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At Chicago rally, Bernie Sanders tackles Joe Biden: ‘We have a different vision’

In Grant Park, Sanders said, “Biden and I are friends. ... but we have different records. We have a different vision. The American people will hear about it.”

Presidential candidate Bernie Sanders exits from stage after speaking to thousands, at his rally in Grant Park, Saturday, March 7, 2020. | Tyler LaRiviere/Sun-Times
Presidential candidate Bernie Sanders exits from stage after speaking to thousands, at his rally in Grant Park, Saturday, March 7, 2020. | Tyler LaRiviere/Sun-Times
Tyler LaRiviere/Sun-Times

If Bernie Sanders is to win the Democratic presidential nomination — and he is behind — he has to step up and sharpen his case against Joe Biden, which he did at a rally in Grant Park on Saturday in a drive to get out the vote for the March 17 Illinois primary.

Sanders’ immediate problem is not President Donald Trump. Democrats of all stripes are united in wanting to defeat him in November. Sanders has to deal first with the surging Biden, who revived his near-dead campaign with decisive wins in South Carolina and Super Tuesday.

“Now that the election, the primary nomination process is coming down to two people, it is important for the American people, the people of Illinois, to understand the differences between us in terms of our record, in terms of our vision for the future,” Sanders told the adoring, youthful crowd.

“Joe Biden and I are friends. I have known him for many years, but we have different records. We have a different vision. The American people will hear about it,” Sanders said.

The Vermont senator, an independent, then hit Biden, a former Delaware senator and ex-vice president, on his votes for the Iraq war, the Wall Street bailout, the abortion-related Hyde Amendment and trade agreements, including NAFTA.

“Those trade agreements were a disaster. Joe was wrong. I was right.”

Sanders also slammed Biden for raising money from billionaires and accepting the support of super PACs. “I don’t have a super PAC. We don’t want a super PAC. We don’t need a super PAC. I don’t go to billionaire’s homes for campaign contributions,” he said.

Those issues did not resonate and energize the thousands under a sunny sky in Grant Park as much as Sanders’ pledge for “Medicare for All” and his promise to “cancel all student debt in America,” though he never explains how exactly he would convince Congress to give everyone the break.

Sanders, not one to usually pander to a crowd, broke his self-imposed rule when he talked about how, if president, he would issue an executive order — meaning he would not need congressional approval — to make “marijuana legal in every state in this country.”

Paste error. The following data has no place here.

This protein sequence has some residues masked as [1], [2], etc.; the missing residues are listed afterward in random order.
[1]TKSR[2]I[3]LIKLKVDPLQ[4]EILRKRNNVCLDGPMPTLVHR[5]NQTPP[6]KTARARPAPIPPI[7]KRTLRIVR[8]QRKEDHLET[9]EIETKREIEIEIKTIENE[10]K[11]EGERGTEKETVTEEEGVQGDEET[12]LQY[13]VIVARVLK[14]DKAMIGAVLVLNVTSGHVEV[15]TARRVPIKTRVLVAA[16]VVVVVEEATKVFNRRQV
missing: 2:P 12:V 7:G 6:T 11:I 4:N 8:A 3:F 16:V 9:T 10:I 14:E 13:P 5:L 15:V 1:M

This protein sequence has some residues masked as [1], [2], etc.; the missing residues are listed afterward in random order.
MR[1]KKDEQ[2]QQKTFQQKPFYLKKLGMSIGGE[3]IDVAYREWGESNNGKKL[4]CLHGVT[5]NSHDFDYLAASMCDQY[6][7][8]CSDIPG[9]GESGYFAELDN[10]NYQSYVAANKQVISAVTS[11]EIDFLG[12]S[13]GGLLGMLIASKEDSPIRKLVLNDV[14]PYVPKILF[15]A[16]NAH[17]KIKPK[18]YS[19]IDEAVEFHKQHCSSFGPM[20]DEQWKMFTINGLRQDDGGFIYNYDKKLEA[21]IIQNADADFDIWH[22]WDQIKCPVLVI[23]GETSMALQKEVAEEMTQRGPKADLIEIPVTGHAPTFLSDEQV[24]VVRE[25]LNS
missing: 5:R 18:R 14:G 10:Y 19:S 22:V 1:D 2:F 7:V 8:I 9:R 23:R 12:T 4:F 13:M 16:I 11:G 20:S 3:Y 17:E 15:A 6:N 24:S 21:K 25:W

“And I invite you to the ceremony when we do just that,” he said to a sustained cheer. “Matter of fact, maybe we will do it right here in Grant Park.”

What Sanders did not do on his visit was make any mention that he actually lived in Chicago’s Hyde Park community for years. Sanders attended Brooklyn College for one year before transferring to the University of Chicago, where he earned his undergraduate degree in 1964.

It was a curious omission because on social media, Sanders was throwing a spotlight on his Chicago connections, saying on Facebook, “My years here in Chicago significantly shaped my life. They gave me the opportunity to become involved in the civil rights movement, in the labor movement, in the peace movement. That is the struggle we carry on today.”

Indeed, Sanders’ Chicago supporters are part of the movement he created in the wake of his 2016 presidential campaign. He was introduced by Rep. Jesus “Chuy” Garcia, D-Ill., the most prominent Illinois elected official backing Sanders. The two go back years, when Sanders endorsed Garcia during his ill-fated mayoral run against Rahm Emanuel.

Garcia introduced Sanders, calling him the “transformational leader that America needs” as loudspeakers blared the song “Power to the People.”

Sanders filled the area in front of the Petrillo Music Shell; an aerial view photo taken when Sanders was speaking showed that he filled some but certainly not all of Grant Park.

Sanders wedged in Chicago between stops in Michigan — hitting Dearborn in the morning and Flint at night. Michigan is one of six states voting this Tuesday, along with Idaho, Mississippi, Missouri, North Dakota and Washington.

In Illinois, Biden’s support comes from much of the Democratic political establishment. Sanders has the anti-establishment Democrats.

“What the political revolution is about is rethinking how we look at politics,” Sanders said, “I know many of you have friends who have given up on the political process ... and we got to tell those people, stop complaining. Get involved in the political process.”

The Sanders campaign is cancelling a rally scheduled for Tuesday in Rockford. Giving up an Illinois rally to work states voting that day makes sense. If Sanders does not do well in delegate-rich Michigan and the other March 10 states, his path to the nomination is narrowed.

Illinois and the March 17 states may be Sanders’ last stand.